Educating the essential


Graphic showing serious mental health illness by age and gender.

Tori Wilkes

According to the NAMI, The National Alliance for the Mentally Ill, In the United States, 20 percent of teenagers ages 13 to 18 are dealing with a mental illness, but the topic of mental illness is only lightly skimmed over in the high school health curriculum.

“A lot of times, people look at mental health as a private issue. It is, but it still needs to be something that is educated. We do learn about it in health [class] in middle school, but we only scrape the surface of what it really is. We know what each illness is, but we never really know about how to deal with it. I think that learning not only what the definition of the illness is but how to deal with it and how to live with having it is a good thing to teach people, especially when mental illnesses are becoming more and more common to come across,” Hannah Souronis (11) said.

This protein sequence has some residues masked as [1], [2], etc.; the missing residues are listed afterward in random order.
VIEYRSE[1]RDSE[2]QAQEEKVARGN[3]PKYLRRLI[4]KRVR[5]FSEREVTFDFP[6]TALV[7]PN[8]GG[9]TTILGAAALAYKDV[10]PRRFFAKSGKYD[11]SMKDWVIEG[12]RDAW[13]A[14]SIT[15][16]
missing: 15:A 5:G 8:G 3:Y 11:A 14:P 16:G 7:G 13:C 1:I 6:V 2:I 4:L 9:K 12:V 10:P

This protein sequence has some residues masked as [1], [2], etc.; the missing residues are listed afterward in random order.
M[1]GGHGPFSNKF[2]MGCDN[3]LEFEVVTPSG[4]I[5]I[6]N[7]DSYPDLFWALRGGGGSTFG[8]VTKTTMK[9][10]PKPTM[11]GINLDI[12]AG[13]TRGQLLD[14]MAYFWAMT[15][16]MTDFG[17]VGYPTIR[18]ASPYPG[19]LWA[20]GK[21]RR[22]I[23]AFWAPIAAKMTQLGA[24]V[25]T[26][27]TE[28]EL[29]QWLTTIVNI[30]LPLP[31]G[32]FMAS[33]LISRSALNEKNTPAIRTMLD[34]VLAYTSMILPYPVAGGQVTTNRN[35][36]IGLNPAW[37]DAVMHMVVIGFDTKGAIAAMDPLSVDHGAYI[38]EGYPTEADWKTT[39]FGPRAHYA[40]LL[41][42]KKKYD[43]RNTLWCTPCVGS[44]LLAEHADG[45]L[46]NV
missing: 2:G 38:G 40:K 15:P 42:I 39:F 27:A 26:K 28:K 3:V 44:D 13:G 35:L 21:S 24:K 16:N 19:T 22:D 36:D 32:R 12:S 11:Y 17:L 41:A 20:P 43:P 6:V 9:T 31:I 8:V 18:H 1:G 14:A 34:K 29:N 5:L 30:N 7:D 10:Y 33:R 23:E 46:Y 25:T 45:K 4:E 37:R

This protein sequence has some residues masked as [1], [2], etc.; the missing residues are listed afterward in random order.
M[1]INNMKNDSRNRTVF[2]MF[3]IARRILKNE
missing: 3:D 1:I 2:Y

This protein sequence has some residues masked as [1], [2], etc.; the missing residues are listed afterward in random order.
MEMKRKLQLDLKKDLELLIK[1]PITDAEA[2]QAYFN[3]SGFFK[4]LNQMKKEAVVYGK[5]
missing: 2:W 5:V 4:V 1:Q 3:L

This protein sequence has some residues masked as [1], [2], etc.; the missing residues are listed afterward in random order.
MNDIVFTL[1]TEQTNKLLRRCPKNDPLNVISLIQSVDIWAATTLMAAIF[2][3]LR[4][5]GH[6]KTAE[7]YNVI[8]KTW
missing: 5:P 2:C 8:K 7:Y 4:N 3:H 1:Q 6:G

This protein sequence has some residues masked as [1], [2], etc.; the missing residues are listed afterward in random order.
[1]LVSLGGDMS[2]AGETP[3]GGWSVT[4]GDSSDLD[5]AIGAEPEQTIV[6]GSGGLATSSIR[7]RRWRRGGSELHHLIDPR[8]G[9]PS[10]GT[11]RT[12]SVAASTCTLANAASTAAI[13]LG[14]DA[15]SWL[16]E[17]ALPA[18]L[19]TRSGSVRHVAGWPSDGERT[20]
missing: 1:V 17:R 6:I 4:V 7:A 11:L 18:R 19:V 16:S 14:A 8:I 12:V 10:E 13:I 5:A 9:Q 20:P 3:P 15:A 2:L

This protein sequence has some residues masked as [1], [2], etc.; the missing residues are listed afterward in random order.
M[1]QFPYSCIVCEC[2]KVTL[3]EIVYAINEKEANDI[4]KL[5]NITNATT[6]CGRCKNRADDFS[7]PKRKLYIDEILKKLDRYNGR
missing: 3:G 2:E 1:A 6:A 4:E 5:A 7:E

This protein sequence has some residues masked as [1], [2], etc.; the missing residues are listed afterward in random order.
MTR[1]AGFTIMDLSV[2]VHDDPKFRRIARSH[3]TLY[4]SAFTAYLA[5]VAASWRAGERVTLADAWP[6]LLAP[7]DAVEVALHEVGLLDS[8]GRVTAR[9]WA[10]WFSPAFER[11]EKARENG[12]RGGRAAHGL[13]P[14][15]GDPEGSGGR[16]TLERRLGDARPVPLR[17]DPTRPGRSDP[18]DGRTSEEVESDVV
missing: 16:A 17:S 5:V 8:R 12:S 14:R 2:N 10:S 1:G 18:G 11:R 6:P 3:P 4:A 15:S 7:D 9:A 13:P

The stigmas surrounding those with mental illness can make it hard for people to admit they are struggling.

“Mental illness is treated as something like it’s a real thing but not around here, almost like you’re not allowed to talk about it around real people. When speaking about a mental illness, people think of someone in the loony bin in a straightjacket and stuff and that just helps the stigma, it’s unfair. It could be improved by just taking a day or two in health or in any class to discuss it,” Kaityln Seitz (11) said.

With the improvement of education in the future, we can work to get the stigmas surrounding mental illness erased.

“It’s important for kids to talk about it because they need to know that it is okay to reach out for help. The more information known about any mental illness can help with the stigma around it and aide in helping those with mental illness,” Seitz said.